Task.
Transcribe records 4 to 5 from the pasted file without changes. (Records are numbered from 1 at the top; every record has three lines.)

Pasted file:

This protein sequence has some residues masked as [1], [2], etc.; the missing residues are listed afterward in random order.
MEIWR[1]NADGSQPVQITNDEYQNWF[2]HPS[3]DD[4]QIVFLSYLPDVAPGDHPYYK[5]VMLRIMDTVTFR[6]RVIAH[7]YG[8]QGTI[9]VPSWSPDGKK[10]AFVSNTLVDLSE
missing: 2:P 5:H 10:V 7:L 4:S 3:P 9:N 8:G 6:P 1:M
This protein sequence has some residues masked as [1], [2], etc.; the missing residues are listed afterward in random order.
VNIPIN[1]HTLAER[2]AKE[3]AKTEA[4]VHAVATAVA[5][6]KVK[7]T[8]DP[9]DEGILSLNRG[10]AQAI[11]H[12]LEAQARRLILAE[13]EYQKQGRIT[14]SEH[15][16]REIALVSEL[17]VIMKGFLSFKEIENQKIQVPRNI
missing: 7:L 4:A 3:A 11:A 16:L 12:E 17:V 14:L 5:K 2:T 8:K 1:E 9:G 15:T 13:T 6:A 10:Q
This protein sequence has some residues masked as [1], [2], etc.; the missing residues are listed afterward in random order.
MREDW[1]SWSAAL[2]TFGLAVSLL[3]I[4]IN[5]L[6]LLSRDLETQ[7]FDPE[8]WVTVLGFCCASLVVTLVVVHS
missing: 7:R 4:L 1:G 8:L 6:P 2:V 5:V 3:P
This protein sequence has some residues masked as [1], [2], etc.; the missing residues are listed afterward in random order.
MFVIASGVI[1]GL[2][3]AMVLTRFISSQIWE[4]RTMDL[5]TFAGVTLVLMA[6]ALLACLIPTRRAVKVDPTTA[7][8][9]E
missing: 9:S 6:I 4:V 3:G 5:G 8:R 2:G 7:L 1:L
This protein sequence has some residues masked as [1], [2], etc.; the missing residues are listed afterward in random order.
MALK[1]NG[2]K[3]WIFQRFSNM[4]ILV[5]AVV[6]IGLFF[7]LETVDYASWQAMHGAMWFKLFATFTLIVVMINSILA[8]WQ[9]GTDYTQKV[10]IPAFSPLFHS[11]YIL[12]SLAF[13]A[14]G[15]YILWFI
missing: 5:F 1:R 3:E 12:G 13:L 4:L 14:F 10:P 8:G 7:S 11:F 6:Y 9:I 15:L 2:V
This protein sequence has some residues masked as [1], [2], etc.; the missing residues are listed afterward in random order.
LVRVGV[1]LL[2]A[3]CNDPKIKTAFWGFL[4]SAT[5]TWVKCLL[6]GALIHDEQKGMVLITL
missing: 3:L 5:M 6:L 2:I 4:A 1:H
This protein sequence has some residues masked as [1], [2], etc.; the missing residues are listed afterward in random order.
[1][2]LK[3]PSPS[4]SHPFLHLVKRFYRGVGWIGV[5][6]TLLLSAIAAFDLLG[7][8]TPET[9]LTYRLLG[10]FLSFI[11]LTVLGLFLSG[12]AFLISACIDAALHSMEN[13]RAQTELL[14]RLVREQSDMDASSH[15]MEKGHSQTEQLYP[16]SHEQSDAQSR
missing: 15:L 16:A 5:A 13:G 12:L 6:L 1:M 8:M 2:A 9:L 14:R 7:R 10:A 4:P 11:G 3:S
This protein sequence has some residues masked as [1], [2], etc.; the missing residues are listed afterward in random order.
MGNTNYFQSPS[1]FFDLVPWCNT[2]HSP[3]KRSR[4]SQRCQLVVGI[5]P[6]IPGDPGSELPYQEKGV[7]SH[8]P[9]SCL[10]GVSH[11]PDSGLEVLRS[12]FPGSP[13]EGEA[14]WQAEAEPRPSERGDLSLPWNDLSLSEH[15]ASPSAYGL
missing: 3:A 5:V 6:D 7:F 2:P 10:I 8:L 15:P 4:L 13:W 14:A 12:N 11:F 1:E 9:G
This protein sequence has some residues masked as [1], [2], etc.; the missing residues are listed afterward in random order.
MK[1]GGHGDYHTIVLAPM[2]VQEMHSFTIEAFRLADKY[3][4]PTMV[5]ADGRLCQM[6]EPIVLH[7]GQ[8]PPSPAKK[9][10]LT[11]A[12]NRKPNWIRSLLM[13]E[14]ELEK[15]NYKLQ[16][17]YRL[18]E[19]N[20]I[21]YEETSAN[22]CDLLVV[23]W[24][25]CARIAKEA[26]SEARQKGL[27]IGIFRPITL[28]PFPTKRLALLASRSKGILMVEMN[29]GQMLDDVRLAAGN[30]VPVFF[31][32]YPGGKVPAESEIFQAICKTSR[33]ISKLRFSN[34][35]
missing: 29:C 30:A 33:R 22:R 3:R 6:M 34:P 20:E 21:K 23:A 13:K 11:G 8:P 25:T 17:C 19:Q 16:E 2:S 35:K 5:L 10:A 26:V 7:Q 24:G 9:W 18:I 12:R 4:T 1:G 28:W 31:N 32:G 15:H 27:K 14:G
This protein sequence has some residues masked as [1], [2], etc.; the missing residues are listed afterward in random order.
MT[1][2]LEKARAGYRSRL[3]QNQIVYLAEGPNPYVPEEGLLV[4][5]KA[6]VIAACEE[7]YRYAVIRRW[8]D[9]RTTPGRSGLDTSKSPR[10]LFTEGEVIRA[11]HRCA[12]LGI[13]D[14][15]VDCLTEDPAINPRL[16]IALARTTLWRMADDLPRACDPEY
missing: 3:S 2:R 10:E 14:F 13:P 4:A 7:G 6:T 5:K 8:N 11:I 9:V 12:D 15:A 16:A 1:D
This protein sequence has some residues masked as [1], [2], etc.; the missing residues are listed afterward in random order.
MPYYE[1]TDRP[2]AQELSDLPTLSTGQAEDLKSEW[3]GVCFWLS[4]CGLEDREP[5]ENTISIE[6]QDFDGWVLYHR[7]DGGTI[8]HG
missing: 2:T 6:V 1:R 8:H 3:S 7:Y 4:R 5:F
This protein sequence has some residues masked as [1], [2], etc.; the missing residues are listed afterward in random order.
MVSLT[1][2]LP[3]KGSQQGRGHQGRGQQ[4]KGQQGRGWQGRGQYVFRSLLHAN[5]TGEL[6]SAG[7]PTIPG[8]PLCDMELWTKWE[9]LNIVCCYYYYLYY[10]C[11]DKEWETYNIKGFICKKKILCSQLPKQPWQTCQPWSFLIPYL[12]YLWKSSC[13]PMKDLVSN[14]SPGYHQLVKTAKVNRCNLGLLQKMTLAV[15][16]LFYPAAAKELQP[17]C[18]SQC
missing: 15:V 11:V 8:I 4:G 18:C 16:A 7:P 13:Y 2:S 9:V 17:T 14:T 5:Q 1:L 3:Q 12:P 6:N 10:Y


This protein sequence has some residues masked as [1], [2], etc.; the missing residues are listed afterward in random order.
MFVIASGVI[1]GL[2][3]AMVLTRFISSQIWE[4]RTMDL[5]TFAGVTLVLMA[6]ALLACLIPTRRAVKVDPTTA[7][8][9]E
missing: 9:S 6:I 4:V 3:G 5:G 8:R 2:G 7:L 1:L
This protein sequence has some residues masked as [1], [2], etc.; the missing residues are listed afterward in random order.
MALK[1]NG[2]K[3]WIFQRFSNM[4]ILV[5]AVV[6]IGLFF[7]LETVDYASWQAMHGAMWFKLFATFTLIVVMINSILA[8]WQ[9]GTDYTQKV[10]IPAFSPLFHS[11]YIL[12]SLAF[13]A[14]G[15]YILWFI
missing: 5:F 1:R 3:E 12:G 13:L 4:L 14:F 10:P 8:G 7:S 11:F 6:Y 9:I 15:L 2:V